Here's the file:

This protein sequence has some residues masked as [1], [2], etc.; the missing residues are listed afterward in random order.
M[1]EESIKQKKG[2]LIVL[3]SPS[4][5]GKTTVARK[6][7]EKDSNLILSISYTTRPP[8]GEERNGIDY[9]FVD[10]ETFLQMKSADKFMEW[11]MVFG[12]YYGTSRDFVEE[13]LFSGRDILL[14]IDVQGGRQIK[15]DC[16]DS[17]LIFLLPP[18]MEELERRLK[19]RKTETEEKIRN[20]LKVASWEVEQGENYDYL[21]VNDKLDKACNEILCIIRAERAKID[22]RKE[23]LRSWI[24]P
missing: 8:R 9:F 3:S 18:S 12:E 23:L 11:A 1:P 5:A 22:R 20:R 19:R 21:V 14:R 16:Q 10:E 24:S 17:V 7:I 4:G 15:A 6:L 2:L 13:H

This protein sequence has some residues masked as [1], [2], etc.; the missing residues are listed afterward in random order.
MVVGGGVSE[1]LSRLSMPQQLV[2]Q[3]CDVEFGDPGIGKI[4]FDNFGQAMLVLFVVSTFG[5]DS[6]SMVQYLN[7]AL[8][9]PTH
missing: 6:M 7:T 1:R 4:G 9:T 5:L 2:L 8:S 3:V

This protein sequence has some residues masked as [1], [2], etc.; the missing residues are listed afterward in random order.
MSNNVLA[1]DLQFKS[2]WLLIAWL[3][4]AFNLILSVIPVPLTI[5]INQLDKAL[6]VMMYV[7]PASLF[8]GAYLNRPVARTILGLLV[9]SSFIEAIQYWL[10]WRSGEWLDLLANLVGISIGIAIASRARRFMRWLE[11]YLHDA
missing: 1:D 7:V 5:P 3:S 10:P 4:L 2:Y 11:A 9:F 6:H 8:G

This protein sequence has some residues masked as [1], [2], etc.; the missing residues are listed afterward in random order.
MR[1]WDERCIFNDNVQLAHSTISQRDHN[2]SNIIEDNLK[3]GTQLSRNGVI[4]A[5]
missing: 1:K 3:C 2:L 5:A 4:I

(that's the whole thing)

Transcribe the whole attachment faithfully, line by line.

This protein sequence has some residues masked as [1], [2], etc.; the missing residues are listed afterward in random order.
M[1]EESIKQKKG[2]LIVL[3]SPS[4][5]GKTTVARK[6][7]EKDSNLILSISYTTRPP[8]GEERNGIDY[9]FVD[10]ETFLQMKSADKFMEW[11]MVFG[12]YYGTSRDFVEE[13]LFSGRDILL[14]IDVQGGRQIK[15]DC[16]DS[17]LIFLLPP[18]MEELERRLK[19]RKTETEEKIRN[20]LKVASWEVEQGENYDYL[21]VNDKLDKACNEILCIIRAERAKID[22]RKE[23]LRSWI[24]P
missing: 8:R 9:F 3:S 18:S 12:E 23:L 11:A 1:P 5:A 22:R 20:R 19:R 21:V 14:R 16:Q 10:E 24:S 17:V 7:I 4:G 15:A 6:L 2:L 13:H

This protein sequence has some residues masked as [1], [2], etc.; the missing residues are listed afterward in random order.
MVVGGGVSE[1]LSRLSMPQQLV[2]Q[3]CDVEFGDPGIGKI[4]FDNFGQAMLVLFVVSTFG[5]DS[6]SMVQYLN[7]AL[8][9]PTH
missing: 6:M 7:T 1:R 4:G 9:T 5:L 2:L 8:S 3:V

This protein sequence has some residues masked as [1], [2], etc.; the missing residues are listed afterward in random order.
MSNNVLA[1]DLQFKS[2]WLLIAWL[3][4]AFNLILSVIPVPLTI[5]INQLDKAL[6]VMMYV[7]PASLF[8]GAYLNRPVARTILGLLV[9]SSFIEAIQYWL[10]WRSGEWLDLLANLVGISIGIAIASRARRFMRWLE[11]YLHDA
missing: 1:D 7:V 5:P 3:S 10:P 4:L 2:Y 11:A 9:F 6:H 8:G

This protein sequence has some residues masked as [1], [2], etc.; the missing residues are listed afterward in random order.
MR[1]WDERCIFNDNVQLAHSTISQRDHN[2]SNIIEDNLK[3]GTQLSRNGVI[4]A[5]
missing: 1:K 3:C 2:L 5:A 4:I